These have been particularly sad and disheartening days for me. I am a native of Minneapolis, Minn., a city that has always prided itself on being enlightened when it comes to race. I owned a house just off Lake Street, where the burning and looking occurred. My nephew knew George Floyd from the club where he worked. In the 1970s, I directed a Model City program in this neighborhood that sought to encourage better communication among a very diverse group of residents. I thought my hometown was working hard to improve communities and race relations. Then George Floyd was murdered, and cities around the world exploded.
What can parking professionals, city officials, and other concerned citizens take away from the ongoing protests? We would be well advised to listen to what the protesters are saying.
Any examination of police policies, practices, and training is a must. Obviously, some cities have made greater progress in this area than others. Apparently, Minneapolis has not been a leader in this regard. But most parking facilities use either private security officers or municipal police. How prepared are we for incidents like some of the recent tragic killings in the Twin Cities and elsewhere? Most of these incidents have included an automobile.
The parking industry has made strides in hiring and promoting people of color. IPMI has worked to increase diversity, but even IPMI’s board and staff are not as representative of the employee base of most our members as they could be.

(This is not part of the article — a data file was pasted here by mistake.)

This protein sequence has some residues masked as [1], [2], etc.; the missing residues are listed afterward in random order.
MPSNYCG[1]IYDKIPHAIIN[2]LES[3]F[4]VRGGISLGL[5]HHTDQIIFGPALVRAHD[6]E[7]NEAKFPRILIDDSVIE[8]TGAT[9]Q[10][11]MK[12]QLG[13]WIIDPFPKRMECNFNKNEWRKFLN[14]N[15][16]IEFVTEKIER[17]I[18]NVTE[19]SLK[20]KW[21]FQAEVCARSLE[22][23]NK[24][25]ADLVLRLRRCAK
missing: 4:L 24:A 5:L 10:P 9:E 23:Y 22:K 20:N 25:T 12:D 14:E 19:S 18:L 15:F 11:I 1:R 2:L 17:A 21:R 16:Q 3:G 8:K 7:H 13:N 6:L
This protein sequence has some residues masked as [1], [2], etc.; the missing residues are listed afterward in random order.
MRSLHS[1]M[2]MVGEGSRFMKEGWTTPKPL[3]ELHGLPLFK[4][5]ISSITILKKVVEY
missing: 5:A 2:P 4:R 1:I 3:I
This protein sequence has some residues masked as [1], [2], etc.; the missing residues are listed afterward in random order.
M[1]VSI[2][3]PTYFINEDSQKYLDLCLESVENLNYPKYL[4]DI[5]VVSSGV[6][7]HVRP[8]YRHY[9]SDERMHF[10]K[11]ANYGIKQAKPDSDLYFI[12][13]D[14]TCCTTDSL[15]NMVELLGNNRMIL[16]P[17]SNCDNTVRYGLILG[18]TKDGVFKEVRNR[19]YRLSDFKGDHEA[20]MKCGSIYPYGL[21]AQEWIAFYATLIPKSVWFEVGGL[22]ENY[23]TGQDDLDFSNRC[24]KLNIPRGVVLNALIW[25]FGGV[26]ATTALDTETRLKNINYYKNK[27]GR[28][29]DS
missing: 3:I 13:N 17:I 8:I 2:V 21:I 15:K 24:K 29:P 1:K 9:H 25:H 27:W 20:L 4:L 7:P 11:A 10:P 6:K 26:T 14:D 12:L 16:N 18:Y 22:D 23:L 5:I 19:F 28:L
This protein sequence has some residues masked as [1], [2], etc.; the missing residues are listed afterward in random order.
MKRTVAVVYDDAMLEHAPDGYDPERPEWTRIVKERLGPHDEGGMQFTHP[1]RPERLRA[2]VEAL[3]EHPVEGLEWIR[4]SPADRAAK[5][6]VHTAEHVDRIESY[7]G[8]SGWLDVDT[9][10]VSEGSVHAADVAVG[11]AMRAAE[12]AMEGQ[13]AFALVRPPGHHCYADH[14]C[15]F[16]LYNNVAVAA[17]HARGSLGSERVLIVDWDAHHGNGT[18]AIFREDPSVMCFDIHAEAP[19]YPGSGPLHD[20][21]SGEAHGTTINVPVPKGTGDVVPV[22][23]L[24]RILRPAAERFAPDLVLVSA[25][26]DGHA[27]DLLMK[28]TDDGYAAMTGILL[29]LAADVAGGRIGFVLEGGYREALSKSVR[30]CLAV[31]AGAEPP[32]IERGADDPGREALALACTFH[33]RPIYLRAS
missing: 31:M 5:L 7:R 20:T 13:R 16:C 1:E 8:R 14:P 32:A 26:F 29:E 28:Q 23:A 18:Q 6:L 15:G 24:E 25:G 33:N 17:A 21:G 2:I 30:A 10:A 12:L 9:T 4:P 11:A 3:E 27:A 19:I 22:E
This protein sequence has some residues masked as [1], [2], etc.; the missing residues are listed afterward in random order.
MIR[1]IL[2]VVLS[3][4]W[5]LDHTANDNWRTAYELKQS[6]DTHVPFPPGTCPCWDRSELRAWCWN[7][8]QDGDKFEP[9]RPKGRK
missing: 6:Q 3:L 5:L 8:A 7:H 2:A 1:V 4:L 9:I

I am part of an online public policy discussion forum. I noted as we have discussed the George Floyd incident and subsequent protests that only one of our forum members is a person of color, and he is Hispanic. I questioned how many members of our group have personal friends who are African American, with whom they could have a heart-to-heart conversation concerning race relations. I’m sure most of us have Black colleagues with whom we work, but have we ever invited them to our homes? The answer to our current dilemma begins with understanding, and my guess that understanding that leads to positive change is in short supply these days.
I have a great fear that our downtowns and community business districts (all of which depend on parking) are in great jeopardy because of the COVID crisis. We don’t need to see boarded-up buildings or burned shells as we work to recover. I don’t have all the answers, but I know recovery has to begin with communication and understanding. Let’s get started.
David Feehan is president of Civitas Consultants, LLC.